How to clean old coins from dirt and plaque: a legal way to "launder" money
It's hard to imagine how much dirt and germs are on ordinary coins. In fact, cleaning old pennies from dirt and grime is very easy and you can do it with ingredients you probably already have in your kitchen.
Of course, it's better not to clean old collectible coins yourself as they can lose their value. Apartment Therapy has told you how to clean copper money.
The fastest and easiest life hack is to use dishwashing detergent. Just add a little liquid to a bowl of warm water, mix until foamy, and dip the coins in the solution. Next, use an old toothbrush to clean off the toughest dirt.
Vinegar and salt
Mix vinegar and salt in a container until the latter is completely dissolved. Then dip the coins in the acidic mixture. The product will start working in seconds, removing signs of aging, such as copper oxide, from the coins. Finally, rinse the pennies under running water and dry them with a paper towel.
Baking soda will help give your coins an extra shine. You can use it pure or mix it with water to form a thick paste. The abrasive particles will quickly remove dirt and the coins will shine like new.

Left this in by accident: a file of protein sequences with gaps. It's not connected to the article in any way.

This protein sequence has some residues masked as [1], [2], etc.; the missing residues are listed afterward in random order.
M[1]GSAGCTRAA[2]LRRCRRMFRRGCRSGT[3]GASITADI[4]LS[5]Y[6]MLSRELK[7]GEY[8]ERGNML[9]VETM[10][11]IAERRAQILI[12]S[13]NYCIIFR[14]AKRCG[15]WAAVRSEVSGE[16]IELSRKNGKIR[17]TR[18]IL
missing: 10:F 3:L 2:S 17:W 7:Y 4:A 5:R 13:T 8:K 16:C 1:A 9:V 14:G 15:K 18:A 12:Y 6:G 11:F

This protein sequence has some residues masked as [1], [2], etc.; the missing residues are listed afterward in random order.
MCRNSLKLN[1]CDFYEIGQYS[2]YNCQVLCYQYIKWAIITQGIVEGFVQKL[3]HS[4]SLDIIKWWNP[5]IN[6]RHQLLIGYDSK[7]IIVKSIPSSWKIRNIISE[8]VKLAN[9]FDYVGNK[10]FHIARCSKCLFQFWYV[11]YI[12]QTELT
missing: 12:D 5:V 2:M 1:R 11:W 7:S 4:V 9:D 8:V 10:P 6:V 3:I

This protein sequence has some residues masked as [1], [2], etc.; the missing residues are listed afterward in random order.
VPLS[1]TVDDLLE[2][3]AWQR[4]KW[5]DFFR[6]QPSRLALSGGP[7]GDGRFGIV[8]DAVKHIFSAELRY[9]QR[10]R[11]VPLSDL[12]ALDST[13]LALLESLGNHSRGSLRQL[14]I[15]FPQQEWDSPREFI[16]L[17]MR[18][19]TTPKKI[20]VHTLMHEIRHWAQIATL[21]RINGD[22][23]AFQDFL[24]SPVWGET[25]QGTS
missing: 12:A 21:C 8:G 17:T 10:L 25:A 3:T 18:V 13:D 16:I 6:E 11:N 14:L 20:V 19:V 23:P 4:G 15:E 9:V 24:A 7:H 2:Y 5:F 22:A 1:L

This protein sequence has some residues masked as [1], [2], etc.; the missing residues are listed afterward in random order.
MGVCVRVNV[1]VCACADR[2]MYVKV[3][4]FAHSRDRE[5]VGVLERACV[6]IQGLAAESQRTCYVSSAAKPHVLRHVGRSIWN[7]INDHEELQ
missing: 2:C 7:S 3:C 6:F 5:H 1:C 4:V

Apply a small amount of ketchup to the coin, rub it with a cloth or toothbrush for a few minutes, and rinse it off under running water. Vinegar and tomatoes act as acids that can break down surface stains. The acid in ketchup will effectively clean the surface of copper oxide.
Many of the most effective life hacks for cleaning coins involve acids, so lemon juice will also come in handy. You can make a solution of citric acid and water, or simply rub the coins with half a lemon. After the coins have been soaked in acid for about five to ten minutes, they should be removed one by one and polished with a paper towel.